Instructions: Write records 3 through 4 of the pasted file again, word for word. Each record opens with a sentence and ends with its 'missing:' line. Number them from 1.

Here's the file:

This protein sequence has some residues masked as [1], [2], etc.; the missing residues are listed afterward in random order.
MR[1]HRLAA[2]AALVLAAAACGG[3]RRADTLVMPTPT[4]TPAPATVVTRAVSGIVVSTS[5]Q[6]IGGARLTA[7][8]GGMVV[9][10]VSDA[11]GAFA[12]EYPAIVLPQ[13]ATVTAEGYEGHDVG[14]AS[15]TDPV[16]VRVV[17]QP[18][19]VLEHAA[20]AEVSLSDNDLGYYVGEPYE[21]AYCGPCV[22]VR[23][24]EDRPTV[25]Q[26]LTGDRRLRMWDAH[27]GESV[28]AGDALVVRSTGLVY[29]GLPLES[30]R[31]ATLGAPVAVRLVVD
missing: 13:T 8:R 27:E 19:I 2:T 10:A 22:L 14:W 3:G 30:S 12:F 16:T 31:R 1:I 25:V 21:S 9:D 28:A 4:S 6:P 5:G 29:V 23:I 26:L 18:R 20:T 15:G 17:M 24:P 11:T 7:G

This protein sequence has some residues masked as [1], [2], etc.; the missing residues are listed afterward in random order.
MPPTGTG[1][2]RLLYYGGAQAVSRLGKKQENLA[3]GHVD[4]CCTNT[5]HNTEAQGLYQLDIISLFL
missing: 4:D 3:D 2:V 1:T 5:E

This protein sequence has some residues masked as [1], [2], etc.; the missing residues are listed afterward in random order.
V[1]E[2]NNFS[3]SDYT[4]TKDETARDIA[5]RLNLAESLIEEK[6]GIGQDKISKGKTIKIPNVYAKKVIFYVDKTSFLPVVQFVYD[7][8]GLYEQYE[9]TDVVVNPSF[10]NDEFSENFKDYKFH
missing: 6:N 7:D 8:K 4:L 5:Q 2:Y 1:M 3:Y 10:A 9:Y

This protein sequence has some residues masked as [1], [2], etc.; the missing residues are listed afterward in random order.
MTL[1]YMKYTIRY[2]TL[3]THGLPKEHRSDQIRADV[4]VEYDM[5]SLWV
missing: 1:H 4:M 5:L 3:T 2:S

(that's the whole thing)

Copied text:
This protein sequence has some residues masked as [1], [2], etc.; the missing residues are listed afterward in random order.
V[1]E[2]NNFS[3]SDYT[4]TKDETARDIA[5]RLNLAESLIEEK[6]GIGQDKISKGKTIKIPNVYAKKVIFYVDKTSFLPVVQFVYD[7][8]GLYEQYE[9]TDVVVNPSF[10]NDEFSENFKDYKFH
missing: 6:N 7:D 8:K 4:L 5:Q 2:Y 1:M 3:Y 10:A 9:Y

This protein sequence has some residues masked as [1], [2], etc.; the missing residues are listed afterward in random order.
MTL[1]YMKYTIRY[2]TL[3]THGLPKEHRSDQIRADV[4]VEYDM[5]SLWV
missing: 1:H 4:M 5:L 3:T 2:S